Maritime transport and ports | Kustportaal

Maritime transport and ports

More than 80% of global trade (in volume) is transported by sea, accounting for 11 billion tonnes of goods in 2018. On 1 January 2018, the world trade fleet consisted of 135,682 vessels with a total dead-weight tonnage (DWT) of 1.9 billion (UNCTAD).

In the Belgian part of the North Sea, the shipping routes for seagoing vessels are defined by the marine spatial plan (MSP, RD of 20 March 2014, see also Van de Velde et al. 2014). Within these zones, shipping has priority over other activities. Since 1 June 2017, new shipping routes have been applicable within Belgian and Dutch waters that take into account the current and future development of wind farms, in order to maintain and promote safety at sea.

Thorough spatial planning with attention to the safety aspect is an important factor given the location of the Belgian seaports and Scheldt ports at one of the busiest shipping routes in the world. In 2018, total cargo traffic in the Le Havre-Hamburg range amounted to 1.211 billion tonnes, of which Antwerp accounted for 235.2 million tonnes, followed by Zeebrugge (40.1 million tonnes), North Sea Ports Flanders (Ghent) (32.6 million tonnes) and Ostend (1.5 million tonnes) (Merckx 2019).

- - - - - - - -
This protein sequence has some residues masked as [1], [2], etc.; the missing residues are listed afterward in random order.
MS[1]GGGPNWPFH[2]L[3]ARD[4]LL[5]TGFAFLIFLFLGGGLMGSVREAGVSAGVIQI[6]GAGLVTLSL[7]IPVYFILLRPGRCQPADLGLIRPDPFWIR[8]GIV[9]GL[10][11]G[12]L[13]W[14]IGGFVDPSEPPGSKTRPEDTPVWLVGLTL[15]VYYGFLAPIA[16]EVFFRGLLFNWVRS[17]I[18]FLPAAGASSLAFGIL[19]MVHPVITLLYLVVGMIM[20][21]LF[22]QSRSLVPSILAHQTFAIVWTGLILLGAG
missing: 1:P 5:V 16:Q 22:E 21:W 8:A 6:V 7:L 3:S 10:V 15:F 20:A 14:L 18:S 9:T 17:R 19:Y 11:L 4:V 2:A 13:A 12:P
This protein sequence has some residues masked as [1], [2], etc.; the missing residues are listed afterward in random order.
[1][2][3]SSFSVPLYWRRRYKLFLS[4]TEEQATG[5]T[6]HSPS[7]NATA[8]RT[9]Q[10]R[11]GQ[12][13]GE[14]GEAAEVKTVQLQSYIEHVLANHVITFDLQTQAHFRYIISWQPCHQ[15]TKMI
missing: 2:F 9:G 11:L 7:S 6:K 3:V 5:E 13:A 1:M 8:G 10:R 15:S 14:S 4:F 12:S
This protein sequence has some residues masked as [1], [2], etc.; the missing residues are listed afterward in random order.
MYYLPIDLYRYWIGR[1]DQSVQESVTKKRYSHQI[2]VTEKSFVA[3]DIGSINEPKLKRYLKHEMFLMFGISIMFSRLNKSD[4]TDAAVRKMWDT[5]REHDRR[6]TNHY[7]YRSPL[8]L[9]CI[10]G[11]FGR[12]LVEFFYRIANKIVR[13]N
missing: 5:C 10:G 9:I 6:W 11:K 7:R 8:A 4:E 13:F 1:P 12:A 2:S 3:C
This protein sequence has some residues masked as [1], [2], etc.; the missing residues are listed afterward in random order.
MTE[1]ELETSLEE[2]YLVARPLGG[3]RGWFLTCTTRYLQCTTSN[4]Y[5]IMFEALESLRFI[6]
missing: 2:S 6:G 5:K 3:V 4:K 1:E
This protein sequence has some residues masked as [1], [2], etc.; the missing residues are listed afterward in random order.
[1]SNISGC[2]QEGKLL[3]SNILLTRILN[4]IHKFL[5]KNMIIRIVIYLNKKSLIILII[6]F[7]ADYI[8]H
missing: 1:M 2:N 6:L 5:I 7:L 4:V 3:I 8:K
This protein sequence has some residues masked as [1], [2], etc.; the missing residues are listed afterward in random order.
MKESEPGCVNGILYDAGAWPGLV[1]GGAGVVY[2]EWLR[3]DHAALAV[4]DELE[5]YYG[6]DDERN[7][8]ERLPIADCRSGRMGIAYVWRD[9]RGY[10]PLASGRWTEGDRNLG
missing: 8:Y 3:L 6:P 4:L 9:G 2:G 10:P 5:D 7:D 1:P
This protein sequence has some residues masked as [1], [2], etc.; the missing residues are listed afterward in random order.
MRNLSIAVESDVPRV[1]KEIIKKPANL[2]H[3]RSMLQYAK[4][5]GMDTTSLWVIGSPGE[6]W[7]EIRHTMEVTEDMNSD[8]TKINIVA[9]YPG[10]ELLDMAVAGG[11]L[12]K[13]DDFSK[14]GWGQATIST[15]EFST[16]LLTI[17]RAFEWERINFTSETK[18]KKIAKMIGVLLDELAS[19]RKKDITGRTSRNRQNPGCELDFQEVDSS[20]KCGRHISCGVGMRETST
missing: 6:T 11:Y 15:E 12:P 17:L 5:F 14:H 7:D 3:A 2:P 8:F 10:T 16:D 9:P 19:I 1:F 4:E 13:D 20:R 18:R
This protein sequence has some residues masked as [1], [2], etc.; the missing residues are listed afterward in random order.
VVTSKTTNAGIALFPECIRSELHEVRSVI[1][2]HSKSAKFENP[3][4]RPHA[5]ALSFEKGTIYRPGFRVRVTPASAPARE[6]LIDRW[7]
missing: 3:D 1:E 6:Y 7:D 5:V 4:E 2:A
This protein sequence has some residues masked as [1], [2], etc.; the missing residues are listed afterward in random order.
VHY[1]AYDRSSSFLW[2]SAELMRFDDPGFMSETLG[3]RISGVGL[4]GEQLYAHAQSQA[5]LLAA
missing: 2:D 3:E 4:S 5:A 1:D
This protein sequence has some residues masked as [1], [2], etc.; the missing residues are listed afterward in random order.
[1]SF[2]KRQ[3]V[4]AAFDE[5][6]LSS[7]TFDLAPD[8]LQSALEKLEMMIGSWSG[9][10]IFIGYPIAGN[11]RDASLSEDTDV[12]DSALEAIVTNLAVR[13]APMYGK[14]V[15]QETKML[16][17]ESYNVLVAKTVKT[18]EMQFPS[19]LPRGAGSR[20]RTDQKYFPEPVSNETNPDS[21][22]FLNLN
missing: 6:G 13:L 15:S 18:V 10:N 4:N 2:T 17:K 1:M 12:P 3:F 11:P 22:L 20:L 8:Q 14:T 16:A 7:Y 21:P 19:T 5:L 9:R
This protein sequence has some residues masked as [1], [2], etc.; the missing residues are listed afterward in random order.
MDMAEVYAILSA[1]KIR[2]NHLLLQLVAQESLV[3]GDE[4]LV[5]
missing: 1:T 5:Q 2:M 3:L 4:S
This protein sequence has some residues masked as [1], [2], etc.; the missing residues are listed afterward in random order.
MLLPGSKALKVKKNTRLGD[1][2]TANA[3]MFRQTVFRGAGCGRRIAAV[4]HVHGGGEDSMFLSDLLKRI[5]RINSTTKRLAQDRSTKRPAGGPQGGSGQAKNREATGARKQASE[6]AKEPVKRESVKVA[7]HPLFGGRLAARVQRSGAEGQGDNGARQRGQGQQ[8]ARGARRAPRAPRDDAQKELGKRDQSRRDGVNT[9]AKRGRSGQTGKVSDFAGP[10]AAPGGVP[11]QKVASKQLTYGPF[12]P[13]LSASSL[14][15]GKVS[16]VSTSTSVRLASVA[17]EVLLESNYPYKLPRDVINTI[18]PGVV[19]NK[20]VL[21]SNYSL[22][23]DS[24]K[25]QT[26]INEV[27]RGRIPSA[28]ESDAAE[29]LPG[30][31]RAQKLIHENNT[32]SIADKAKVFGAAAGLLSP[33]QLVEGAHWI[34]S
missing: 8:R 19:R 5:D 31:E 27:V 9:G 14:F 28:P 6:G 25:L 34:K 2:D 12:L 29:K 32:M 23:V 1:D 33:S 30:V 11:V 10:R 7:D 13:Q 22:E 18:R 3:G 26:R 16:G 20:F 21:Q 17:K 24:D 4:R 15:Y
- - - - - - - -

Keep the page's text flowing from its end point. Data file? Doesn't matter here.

This high economic activity creates a high economic added value. The total added value of the Flemish ports amounted to 31 billion euros in 2017, with a distinction being made between direct (17.4 billion euros) and indirect (13.8 billion euros) added value. The port of Antwerp generates the highest direct added value and accounts for 11.5 billion euros, followed by North Sea Port Flanders (4.4 billion euros), Zeebrugge (over 1 billion euros) and Ostend (0.5 billion euros) (Gueli et al. 2019; Merckx 2019). The inland seaports (Liège and Brussels) account for a relative share of 6.3% (2.0 billion euros) of the total Belgian ports (Gueli et al. 2019).

In 2017, total employment in the Flemish seaports amounted to 233,573 full-time equivalents (FTE), of which 104,612 were direct FTEs. Antwerp is also the most important Flemish port in terms of employment and accounts for about 63.9% of the people employed in the sector, followed by Ghent (27.7%), Zeebrugge (5.7%) and Ostend (2.7%) respectively (Gueli et al. 2019; Merckx 2019).

More info see theme text ‘Maritime transport, shipping and ports’ of the Compendium for Coast and Sea and the publication ‘CoastalINsight2019’ (Dutch). 


Marine Spatial Planning
Ship and cargo traffic
Socio-economy ports